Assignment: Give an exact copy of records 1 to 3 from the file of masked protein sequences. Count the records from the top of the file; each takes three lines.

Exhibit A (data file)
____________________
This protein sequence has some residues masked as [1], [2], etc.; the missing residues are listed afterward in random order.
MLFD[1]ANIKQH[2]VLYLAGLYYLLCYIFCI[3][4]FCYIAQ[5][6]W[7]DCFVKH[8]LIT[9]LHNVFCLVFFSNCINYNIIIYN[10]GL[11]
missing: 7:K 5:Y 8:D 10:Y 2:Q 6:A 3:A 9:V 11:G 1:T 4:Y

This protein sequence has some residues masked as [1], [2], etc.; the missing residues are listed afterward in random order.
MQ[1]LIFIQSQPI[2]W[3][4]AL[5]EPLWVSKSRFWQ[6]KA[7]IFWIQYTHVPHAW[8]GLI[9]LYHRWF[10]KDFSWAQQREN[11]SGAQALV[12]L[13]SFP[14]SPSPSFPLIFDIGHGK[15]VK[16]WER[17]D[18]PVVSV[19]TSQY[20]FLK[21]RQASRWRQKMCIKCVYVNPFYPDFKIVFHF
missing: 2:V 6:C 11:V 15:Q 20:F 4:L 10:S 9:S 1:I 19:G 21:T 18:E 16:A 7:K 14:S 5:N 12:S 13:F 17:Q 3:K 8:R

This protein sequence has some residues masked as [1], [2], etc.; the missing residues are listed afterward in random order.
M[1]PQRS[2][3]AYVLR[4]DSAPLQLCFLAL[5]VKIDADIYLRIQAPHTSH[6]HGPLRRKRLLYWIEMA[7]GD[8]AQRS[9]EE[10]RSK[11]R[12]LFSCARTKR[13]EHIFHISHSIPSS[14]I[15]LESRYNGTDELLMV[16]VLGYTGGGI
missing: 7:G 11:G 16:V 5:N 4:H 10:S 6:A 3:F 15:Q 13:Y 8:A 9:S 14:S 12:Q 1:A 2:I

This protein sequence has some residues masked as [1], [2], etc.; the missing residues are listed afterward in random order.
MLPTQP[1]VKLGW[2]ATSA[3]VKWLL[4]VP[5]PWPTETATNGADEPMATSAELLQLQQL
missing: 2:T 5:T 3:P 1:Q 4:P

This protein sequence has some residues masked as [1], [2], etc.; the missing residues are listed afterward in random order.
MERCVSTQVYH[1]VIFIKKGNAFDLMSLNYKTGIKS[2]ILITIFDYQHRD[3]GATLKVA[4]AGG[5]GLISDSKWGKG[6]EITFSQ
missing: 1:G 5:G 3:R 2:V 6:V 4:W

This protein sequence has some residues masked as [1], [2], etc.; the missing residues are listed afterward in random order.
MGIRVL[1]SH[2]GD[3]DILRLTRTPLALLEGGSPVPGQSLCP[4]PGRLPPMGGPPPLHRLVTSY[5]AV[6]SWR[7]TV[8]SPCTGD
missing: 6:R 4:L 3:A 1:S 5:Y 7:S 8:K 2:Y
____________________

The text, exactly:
This protein sequence has some residues masked as [1], [2], etc.; the missing residues are listed afterward in random order.
MLFD[1]ANIKQH[2]VLYLAGLYYLLCYIFCI[3][4]FCYIAQ[5][6]W[7]DCFVKH[8]LIT[9]LHNVFCLVFFSNCINYNIIIYN[10]GL[11]
missing: 7:K 5:Y 8:D 10:Y 2:Q 6:A 3:A 9:V 11:G 1:T 4:Y

This protein sequence has some residues masked as [1], [2], etc.; the missing residues are listed afterward in random order.
MQ[1]LIFIQSQPI[2]W[3][4]AL[5]EPLWVSKSRFWQ[6]KA[7]IFWIQYTHVPHAW[8]GLI[9]LYHRWF[10]KDFSWAQQREN[11]SGAQALV[12]L[13]SFP[14]SPSPSFPLIFDIGHGK[15]VK[16]WER[17]D[18]PVVSV[19]TSQY[20]FLK[21]RQASRWRQKMCIKCVYVNPFYPDFKIVFHF
missing: 2:V 6:C 11:V 15:Q 20:F 4:L 10:S 9:S 1:I 19:G 21:T 18:E 16:A 7:K 14:S 5:N 12:S 13:F 17:Q 3:K 8:R

This protein sequence has some residues masked as [1], [2], etc.; the missing residues are listed afterward in random order.
M[1]PQRS[2][3]AYVLR[4]DSAPLQLCFLAL[5]VKIDADIYLRIQAPHTSH[6]HGPLRRKRLLYWIEMA[7]GD[8]AQRS[9]EE[10]RSK[11]R[12]LFSCARTKR[13]EHIFHISHSIPSS[14]I[15]LESRYNGTDELLMV[16]VLGYTGGGI
missing: 7:G 11:G 16:V 5:N 4:H 10:S 6:A 3:F 15:Q 13:Y 8:A 9:S 14:S 12:Q 1:A 2:I